Dr Hervé Bazin, author of Vaccination: A History and Professor Emeritus of the Faculty of Medicine at the University of Louvain, says that for as long as there have been vaccines there have been a small minority which has been staunchly opposed to their use.
In his book, which has just been translated into English and is currently rolling off the printing presses, Dr Bazin traces the ups and downs of vaccination. While it may ultimately be framed as a success story, it’s a tale not without its share of drama and setbacks. Progress came in bursts, and opponents drew succor from problems encountered in developing or testing vaccines.
New media, old problems
The modern debate on vaccination has been shaped in part by the new media revolution, says Dr Bazin, adding that anti-vaccination voices have been quick to get their message out through online channels.
“Anti-vaccine activists have found in Internet a powerful media. News stories are very often pessimistic. By comparison, there are few positive stories on vaccines. The anti-vaccine campaigners are active,” he says.
The market for books on vaccines is also dominated by a disproportionate volume of anti-vaccine titles, according to Dr Bazin, a trend he has worked to help reverse by publishing several books on the subject.
Public trust in vaccines may not be what most experts would wish, but vaccination is not the only field suffering from a crisis of confidence, he says. “There is a strong anti-science movement – against vaccines, nuclear energy, genetically modified organisms, etc. – which is against novelty, at least in Europe.”
Plus ça change, plus c’est la même chose
From history, says Dr Bazin, come lessons for the present. The tension between science and its critics are familiar, although high standards of public safety have bred a degree of complacency in the current generation.
“The [controversies of today] are not so different from the past, except for the contemporary absence of fears about infectious diseases – at least in developed countries where antibiotics and anti-retrovirals seem to be enough to fight infectious diseases. There is now a complete ignorance of the risk of return of the infectious diseases.”
Full interview transcript
Vaccines Today: You have written about the history of vaccination, including the history of vaccine refusal dating back to the 17th century. This continues to be an issue today. In your opinion, has this problem grown in recent decades?
Dr Hervé Bazin: I do not know if there is really growth of the anti-vaccine movement in our Western countries right now. It would be interesting to get a clear view of the problem with precise data provided by an enquiry. But, at the same time, such an inquiry can be source of problems!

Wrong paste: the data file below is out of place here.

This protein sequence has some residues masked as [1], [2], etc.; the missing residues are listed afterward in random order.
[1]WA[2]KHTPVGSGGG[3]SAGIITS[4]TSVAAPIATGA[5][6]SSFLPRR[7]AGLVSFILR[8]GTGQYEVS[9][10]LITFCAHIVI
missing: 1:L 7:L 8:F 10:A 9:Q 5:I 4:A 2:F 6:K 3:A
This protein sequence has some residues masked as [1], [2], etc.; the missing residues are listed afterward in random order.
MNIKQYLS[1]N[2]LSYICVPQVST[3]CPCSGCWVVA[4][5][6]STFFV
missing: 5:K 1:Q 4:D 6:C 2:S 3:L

The decreased prevalence of infectious diseases in developed countries has contributed to a sense of security in the general population. Also, there is a strong anti-science movement – against vaccines, nuclear energy, genetically modified organisms, etc. – which is against novelty, at least in Europe.
Probably the main reason is the new media and their exceptional audience: TV programs, but the Internet in particular, and the rumors which are disclosed and amplified. News stories are very often pessimistic. By comparison, there are few positive stories on vaccines. The anti-vaccine campaigners are active. For example, if you are going on eBay and sites like that, you will find people selling a lot of anti-vaccine books which are perfectly new. On the contrary, books which are positive for vaccine are few, if not exceptional. Anti-vaccine activists have found in Internet a powerful media.
The most important anti-vaccine problems are national, generally limited by language. The MMR and autism association is most important in Great Britain; Hepatatis B vaccine and multiple sclerosis is very crucial in France. This, in my opinion, is proof of the importance of the national media.
Direct preventive medicine is always difficult to adopt, if there is no clear interest for patients:
At least in France, there was a perception that the H1N1 vaccination campaign was badly organized by the authorities. Also, medical professions are not always interested in vaccines and some are not sufficiently aware of them.
The Nobel Prize in medicine and physiology has been awarded every year since 1900. Just one Nobel Prize was given for vaccines: Max Theiler and the 17D Yellow Fever vaccine and, in fact, the prize was given for the work in Yellow Fever prevention of Max Theiler, not just for the 17D vaccine alone.
Vaccines Today: Historically, what are the main drivers of anti-vaccine sentiment?